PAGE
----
Dream consists of the core nominal, purchase, sales and cash ledgers additional ledgers for particular businesses administrative purchasing fixed asset accounting and reporting. Its strength is its ability to dig into the forms and input documents behind the financial figures that are represented, said Murray.
Roxton Bailey Robinson installed the software on a single Intel 3.06GHz Xeon server running Microsoft Windows Server 2003, SQL Server 2003 and a 132Gbyte hard drive.
Murray said that because the system was based on the Microsoft .net Framework, he was able to write routines in Visual Basic to extract data from the booking and customer relationship management systems that also accessed the SQL Server database. The ability to import this data has saved the company a lot of time, particularly for the three members of staff who previously had to re-key information.
Although client server finance systems have proved their worth, browser-based software can offer lower set-up costs and predictable charges. Symmetry Bluqube is an example of a financial and management accounting system that is completely web-based, and is designed for use by non-finance professionals.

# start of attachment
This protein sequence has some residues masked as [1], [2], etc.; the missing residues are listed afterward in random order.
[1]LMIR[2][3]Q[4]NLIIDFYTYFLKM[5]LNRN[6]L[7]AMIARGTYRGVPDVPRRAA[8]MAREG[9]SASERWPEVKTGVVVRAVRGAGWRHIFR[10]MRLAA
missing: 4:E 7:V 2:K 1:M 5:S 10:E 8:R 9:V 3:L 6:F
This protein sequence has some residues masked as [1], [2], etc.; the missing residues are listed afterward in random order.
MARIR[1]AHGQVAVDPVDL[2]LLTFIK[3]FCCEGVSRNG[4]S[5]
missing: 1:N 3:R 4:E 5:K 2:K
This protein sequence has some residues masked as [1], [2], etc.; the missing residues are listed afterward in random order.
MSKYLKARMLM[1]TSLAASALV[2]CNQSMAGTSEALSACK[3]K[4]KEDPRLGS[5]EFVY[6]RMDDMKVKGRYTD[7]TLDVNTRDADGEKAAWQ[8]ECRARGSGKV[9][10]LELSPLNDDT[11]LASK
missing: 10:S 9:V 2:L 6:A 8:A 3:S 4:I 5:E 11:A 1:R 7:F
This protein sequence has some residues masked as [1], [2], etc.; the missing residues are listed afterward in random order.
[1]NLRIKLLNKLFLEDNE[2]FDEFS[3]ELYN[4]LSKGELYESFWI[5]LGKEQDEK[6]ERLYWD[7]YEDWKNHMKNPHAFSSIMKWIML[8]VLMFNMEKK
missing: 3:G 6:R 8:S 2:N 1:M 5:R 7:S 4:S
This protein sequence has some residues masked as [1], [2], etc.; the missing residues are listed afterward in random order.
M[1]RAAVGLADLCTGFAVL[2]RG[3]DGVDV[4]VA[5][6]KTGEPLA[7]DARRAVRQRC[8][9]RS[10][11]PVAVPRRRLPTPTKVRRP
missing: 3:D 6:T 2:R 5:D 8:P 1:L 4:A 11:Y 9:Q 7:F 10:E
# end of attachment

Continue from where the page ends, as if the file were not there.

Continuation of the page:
The system is aimed at companies that have a turnover of £3m to £250m, and up to 800 users, and it can integrate with other financial systems. According to the supplier, the product was designed to simplify the complexities faced by finance professionals.
Infrastructure asset management software company Exor migrated from two standard desktop accounting packages to Symmetry Bluqube when it needed to extend its finance system to support the firm's global expansion.